The dueling legal battles between Robert De Niro and his former assistant continued on Wednesday.
A forensic psychiatrist testified that Graham Chase Robinson showed "signs of narcissism, paranoia and grandiosity."
The psychiatrist said Robinson's personality traits led her to believe she was being targeted for retaliation.
Is it all in her head?
The former executive assistant for Robert De Niro showed signs of narcissism, paranoia and grandiosity that may have contributed to her perception that she was being targeted by De Niro's girlfriend and discriminated against because she's a woman, a forensic psychiatrist testified today in Manhattan federal court.
Ivy League-trained shrink Dr. Kimberly Resnick took the stand Wednesday morning on behalf of the two-time Oscar winner, who is being sued by Graham Chase Robinson, his former high-paid assistant. Robinson says the actor only gave her duties that were "stereotypically female."
When Robinson clashed with the star's girlfriend Tiffany Chen, Robinson claimed in her lawsuit, she was retaliated against – given reduced roles in De Niro's company, Canal Productions, until she eventually quit in February 2019.
Another psychiatrist, Dr. Robert Goldstein, testified on Robinson's behalf on Tuesday, telling the jury that her perception of her treatment during her time with De Niro gave her "generalized anxiety disorder," a debilitating mental health condition that has left her unable to sleep at night, get a new job or have a normal social life. Robinson's team hopes to prove that their client has suffered long-term injury from her time working for De Niro and is owed compensation for the damage.
Resnick's testimony countered Goldstein's conclusion.
"I observed her to have some of the symptoms of anxiety," Resnick told the court. "I did not observe it to reach the level of any psychiatric disorder." She said that the sleep problems Robinson suffers from could come from back problems or acid reflux disease.
Contrary to Goldstein's testimony, Resnick's analysis of the ex-assistant was that her personality traits led her to believe that she was being targeted for retaliation.
"I evaluated her personality traits and I find signs of narcissism, paranoia and grandiosity," Resnick said. She testified that Robinson has an inflated self-esteem that could mask what is actually low self-esteem. The ex-assistant also saw harm where there wasn't actually any malintent, the court heard.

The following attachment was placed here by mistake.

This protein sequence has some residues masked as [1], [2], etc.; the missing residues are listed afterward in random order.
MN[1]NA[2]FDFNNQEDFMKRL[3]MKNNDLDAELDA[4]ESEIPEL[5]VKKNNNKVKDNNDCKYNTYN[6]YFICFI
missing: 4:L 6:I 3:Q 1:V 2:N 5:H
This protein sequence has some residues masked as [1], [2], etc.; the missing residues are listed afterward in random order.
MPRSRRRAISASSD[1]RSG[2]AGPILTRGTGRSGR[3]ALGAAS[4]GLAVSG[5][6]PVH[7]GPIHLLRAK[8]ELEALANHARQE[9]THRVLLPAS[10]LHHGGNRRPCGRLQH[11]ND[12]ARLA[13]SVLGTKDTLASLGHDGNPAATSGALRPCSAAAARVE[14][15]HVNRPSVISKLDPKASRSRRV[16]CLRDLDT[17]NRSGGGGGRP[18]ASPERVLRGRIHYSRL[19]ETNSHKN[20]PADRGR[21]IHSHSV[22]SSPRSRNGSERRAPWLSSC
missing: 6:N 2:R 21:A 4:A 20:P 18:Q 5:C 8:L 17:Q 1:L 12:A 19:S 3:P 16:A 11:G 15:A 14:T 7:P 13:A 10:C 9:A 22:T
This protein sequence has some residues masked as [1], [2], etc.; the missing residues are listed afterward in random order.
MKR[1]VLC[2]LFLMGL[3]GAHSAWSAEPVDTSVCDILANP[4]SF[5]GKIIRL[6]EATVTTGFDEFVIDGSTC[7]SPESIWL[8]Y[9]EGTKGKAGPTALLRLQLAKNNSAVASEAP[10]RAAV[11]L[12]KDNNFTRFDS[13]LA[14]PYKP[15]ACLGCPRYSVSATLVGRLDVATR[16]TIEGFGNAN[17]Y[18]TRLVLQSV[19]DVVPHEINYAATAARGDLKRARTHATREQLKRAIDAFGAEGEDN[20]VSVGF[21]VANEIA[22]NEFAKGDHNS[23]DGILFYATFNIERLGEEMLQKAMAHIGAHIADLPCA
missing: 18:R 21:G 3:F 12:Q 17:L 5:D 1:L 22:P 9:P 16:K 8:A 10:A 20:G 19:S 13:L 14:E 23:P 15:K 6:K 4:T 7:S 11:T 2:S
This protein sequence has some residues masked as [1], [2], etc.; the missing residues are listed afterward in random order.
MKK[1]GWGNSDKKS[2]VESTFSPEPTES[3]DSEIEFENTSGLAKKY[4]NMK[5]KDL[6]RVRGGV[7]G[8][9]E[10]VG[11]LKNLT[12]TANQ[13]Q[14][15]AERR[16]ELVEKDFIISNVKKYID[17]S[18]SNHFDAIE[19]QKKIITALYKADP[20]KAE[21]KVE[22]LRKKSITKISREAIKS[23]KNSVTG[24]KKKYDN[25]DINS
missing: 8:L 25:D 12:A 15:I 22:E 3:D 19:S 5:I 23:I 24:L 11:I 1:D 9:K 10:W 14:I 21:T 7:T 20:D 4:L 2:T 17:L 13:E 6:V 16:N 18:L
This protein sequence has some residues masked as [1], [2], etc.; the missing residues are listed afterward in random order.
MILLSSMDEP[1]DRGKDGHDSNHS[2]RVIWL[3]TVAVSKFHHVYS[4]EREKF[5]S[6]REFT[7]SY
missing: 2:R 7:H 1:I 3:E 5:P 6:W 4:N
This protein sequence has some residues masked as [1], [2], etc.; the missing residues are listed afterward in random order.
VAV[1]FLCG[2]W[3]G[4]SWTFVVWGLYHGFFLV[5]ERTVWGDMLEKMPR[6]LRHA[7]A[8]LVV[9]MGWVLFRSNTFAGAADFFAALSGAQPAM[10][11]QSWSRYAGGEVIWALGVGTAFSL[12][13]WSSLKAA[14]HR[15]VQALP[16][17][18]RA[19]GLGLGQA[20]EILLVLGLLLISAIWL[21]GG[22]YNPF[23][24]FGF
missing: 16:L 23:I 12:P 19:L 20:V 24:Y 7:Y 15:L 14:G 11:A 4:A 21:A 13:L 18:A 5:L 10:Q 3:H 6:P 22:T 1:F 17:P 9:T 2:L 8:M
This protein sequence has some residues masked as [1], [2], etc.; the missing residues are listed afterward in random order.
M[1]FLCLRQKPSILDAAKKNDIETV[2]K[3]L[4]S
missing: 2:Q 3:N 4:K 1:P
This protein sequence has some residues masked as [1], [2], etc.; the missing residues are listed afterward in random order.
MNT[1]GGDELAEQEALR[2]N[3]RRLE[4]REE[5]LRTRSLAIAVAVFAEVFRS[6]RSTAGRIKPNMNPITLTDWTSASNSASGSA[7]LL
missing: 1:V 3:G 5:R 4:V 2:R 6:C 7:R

"The distresses she was experiencing were really the result of her perception of the world, especially where her self-esteem was threatened," Resnick said.
Resnick said that she conducted a seven-hour interview with Robinson, as well as a review of therapy notes and medical records.
In the months after Robinson quit, she flew to a friend's wedding, applied to business graduate school, and traveled widely, according to Robinson's own testimony earlier in the trial.
"There was a lot of optimism, enthusiasm and relief," the psychiatrist testified. Robinson told her that she was "really happy that life is finally going to be fun – it's finally about her."
Later that year, however, DeNiro sued her for breach of fiduciary duty and fraud after an investigation by his staff and accountant found she had transferred five million frequent flyers from the company into her personal account. She was also accused of profligate personal spending on De Niro's American Express Gold card.
In response, Robinson filed a federal suit against the "Raging Bull" actor, claiming gender discrimination and retaliation.
It may be the litigation, not her time working with DeNiro, that may have caused Robinson's emotional problems, the court heard.
"That may be a significant independent stressor no matter how it is resolved," Resnick said. "[Litigation] is a very adversarial component of life that can be very traumatizing."
The doctor said that the notes from Robinson's therapist show that the sessions were almost exclusively about the lawsuits.
"My conclusion was: while Ms. Robinson experienced some signs of distress, they were a response to normal causes," she said. "Often one's perception of the world causes as much distress as the world itself."
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